Malcolm X Abram: Two talented but very different local bands shine on new releases

By Malcolm X Abram
Beacon Journal pop culture writer

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Akron band Acid Cats EP cover Crosby Street. The Acid Cats released Crosby Street last fall and are working on a full length album.

The Akron area is filled with talented musicians young and old who fill the local live music venues (keep on truckin’, please) with all genres of music. Cases in point are two area bands with fairly recent releases, one a band of young, educated jazz cats and the other a band of grizzled veteran punks.

First up are the Acid Cats, a primarily instrumental quartet of young, jazz-educated musicians who have been gigging around the area for a little over a year.

On the Acid Cats’ debut EP Crosby Street, with guitarist Michael Vincent, trumpeter Tom Lehman, bassist Zachary Wolfe Nagi-Schehl and drummer Cameron Bickley, the band’s sound recalls some of the more jazz-infused bands of the ’90s Acid Jazz movement such as Greyboy Allstars, Medeski, Martin and Wood and Soulive. Other listeners may hear snatches of ’70s fusion bands such as a less intense Mahavishnu Orchestra as well as earlier jazz-rock-fusion bands.

The group, which has since added tenor saxophonist Justin Tibbs, takes its jazz bona fides and applies a healthy layer of funk and snatches of rock for an all-around groovy set of six tunes. Recorded live in the studio during a four-hour session with trumpeter Jack Schantz, a longtime University of Akron educator and former Cleveland Jazz Orchestra leader, the EP has a simple, direct clear sound.

Vincent’s slightly distorted guitar leans on the right and Lehman’s melodic trumpet lines lean left as if the listener were sitting at the front of a stage.

The band’s versatility shines through the six tracks. The opener, Jive Talk, is a toe-tapping funk tune with jazz changes and some groovy solos from Vincent, Lehman and Nagi-Schehl. Dream Door sports a pretty snaking guitar melody before moving through a syncopated funk groove that quickly morphs into a straight-ahead jazz walking bass line and jazz-inflected solos.

It’s deceptively complex in structure, but the grooves and twists never feel as if the band is simply showing off. The band gets funky on the bluesy groove of Whole Tone Song. On the multipart ballad 14 Months, the three soloists show their softer sides, stretching melodies over Bickley’s supportive groove.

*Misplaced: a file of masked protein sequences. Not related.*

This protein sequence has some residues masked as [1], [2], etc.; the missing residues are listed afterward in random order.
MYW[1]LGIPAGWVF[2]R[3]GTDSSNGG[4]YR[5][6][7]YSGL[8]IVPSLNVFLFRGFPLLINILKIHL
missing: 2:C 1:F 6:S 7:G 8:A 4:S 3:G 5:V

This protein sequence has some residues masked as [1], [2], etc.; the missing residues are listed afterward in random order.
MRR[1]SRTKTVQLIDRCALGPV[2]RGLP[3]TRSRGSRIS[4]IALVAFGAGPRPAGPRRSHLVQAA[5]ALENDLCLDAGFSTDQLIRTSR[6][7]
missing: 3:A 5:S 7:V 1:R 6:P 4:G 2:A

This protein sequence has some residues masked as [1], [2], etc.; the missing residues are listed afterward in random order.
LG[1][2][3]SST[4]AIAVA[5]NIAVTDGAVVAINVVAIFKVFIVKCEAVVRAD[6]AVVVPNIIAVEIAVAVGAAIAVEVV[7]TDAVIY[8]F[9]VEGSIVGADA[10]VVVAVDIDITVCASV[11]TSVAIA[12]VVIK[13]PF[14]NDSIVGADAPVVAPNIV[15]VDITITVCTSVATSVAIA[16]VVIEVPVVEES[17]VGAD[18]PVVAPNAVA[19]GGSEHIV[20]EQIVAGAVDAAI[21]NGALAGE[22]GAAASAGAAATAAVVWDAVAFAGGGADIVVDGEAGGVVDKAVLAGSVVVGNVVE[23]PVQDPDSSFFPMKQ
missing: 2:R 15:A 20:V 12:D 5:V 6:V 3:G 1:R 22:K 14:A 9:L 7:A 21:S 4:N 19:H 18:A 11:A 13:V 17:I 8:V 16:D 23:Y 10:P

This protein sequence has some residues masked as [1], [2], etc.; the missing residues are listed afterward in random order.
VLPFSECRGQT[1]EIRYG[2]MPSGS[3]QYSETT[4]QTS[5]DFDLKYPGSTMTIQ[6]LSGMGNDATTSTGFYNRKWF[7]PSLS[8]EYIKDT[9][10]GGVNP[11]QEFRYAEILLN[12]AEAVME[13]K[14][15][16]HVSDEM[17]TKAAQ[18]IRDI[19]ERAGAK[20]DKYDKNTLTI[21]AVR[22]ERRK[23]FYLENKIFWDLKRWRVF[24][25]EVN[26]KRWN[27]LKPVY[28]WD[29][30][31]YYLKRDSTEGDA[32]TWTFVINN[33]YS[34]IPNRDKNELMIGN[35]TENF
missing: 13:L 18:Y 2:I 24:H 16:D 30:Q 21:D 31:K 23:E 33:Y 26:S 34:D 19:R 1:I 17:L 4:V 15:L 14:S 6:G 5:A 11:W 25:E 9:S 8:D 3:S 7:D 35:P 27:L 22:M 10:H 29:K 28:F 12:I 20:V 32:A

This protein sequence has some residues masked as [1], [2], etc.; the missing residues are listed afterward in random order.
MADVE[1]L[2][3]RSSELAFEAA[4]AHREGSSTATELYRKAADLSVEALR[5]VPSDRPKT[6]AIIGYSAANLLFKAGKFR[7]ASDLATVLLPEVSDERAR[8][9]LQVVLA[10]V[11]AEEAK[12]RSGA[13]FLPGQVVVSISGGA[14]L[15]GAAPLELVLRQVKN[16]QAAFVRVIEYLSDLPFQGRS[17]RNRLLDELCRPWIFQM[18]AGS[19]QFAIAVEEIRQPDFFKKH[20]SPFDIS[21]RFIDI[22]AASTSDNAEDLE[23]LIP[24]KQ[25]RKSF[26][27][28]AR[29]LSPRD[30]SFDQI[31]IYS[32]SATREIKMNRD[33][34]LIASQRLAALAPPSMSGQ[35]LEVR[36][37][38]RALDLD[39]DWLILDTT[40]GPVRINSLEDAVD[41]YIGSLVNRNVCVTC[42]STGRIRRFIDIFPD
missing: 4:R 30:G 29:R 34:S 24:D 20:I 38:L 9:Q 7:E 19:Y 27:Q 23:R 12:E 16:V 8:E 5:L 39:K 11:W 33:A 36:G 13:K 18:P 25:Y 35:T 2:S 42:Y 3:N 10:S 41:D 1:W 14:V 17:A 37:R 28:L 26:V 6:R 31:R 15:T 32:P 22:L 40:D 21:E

The Acid Cats are certainly contemporary jazz; they are definitely not smooth jazz. That being said, many fans of that pop-flavored genre should be able to dive into the band’s grooves and musicianship. And though the band keeps its tunes relatively compact on Crosby Street, its music should also appeal to jam band fans who like a little bit more complexity than the generic jam band funk grooves common to the genre.

The band is currently working on its debut full-length All in a Day’s Work. Crosby Street is available at http://acidcats.bandcamp.com.

On a different part of the area’s musical spectrum come the Giggitys and its album Songs in the Key of Awesome out now on Canton-based Loserheart Records.

The band, which has been around for about five years, is a quartet led by rock ’n’ roll lifer Ric Nimrod, formerly of Akron punk band the Nimrods. Members besides singer/guitarist Nimrod are guitarist Joe Gill, drummer Kevin Six and bassist/singer Paul Ecoli.

They bash out three-minute, four-chord, old-school punk tunes drawing from the Ramones’ melodicism and a healthy heaping of classic snide punk humor in the lyrics.

Named for the Family Guy character Glen Quagmire’s signature exhortation, the Giggitys band isn’t interested in reinventing the punk rock wheel, but it does spin that old sucker pretty fast.

The 10-track album is beer-hoisting, bar-floor-stomping party punk to which even the drunkest bar denizen can sing along. Musical blasts such as Talk to the Hand pack some catchy melodies on top of its buzz-whir bar chords and quietly suggest Nimrod may have had his heart broken recently.

On Don’t Think, Nimrod gets all sensitive about a woman he doesn’t want to miss:

“Well, don’t think just because I love you I won’t pack up and go, and don’t think there won’t be other girls and nostrils full of blow,” he spits before grudgingly admitting he still loves his punk rock girl.

She’s Gone continues the heartbreak with monochromatic chords and a sing-a-long chorus and the mid-tempo rocker Balls Deep in Love With You recalls old-school Social Distortion. Ecoli takes a few lead vocals and is a more of a singer than Nimrod’s beer and cigarette-stained hoark, but retains the band’s bad attitude on the throbbing album closer It’s Not Me, It’s You, singing:

“They say a diamond lasts forever, girl you know it’s true, it’s only taken six weeks to grow sick of you.”

To celebrate the album, the Giggitys will perform at 10 tonight at Chuck’s Steakhouse on East South Street in Akron along with Loserheart Records label mates the Most Beautiful Losers and Scott Paris and the Assorted Vagabonds. Songs in the Key of Awesome is available online at http://thegiggitys.bandcamp.com/album/songs-in-the-key-of-awesome.

Malcolm X Abram can be reached at mabram@thebeaconjournal.com or 330-996-3758. Read his blog, Sound Check Online, at www.ohio.com/blogs/sound-check, or follow him on Twitter @malcolmabramABJ.


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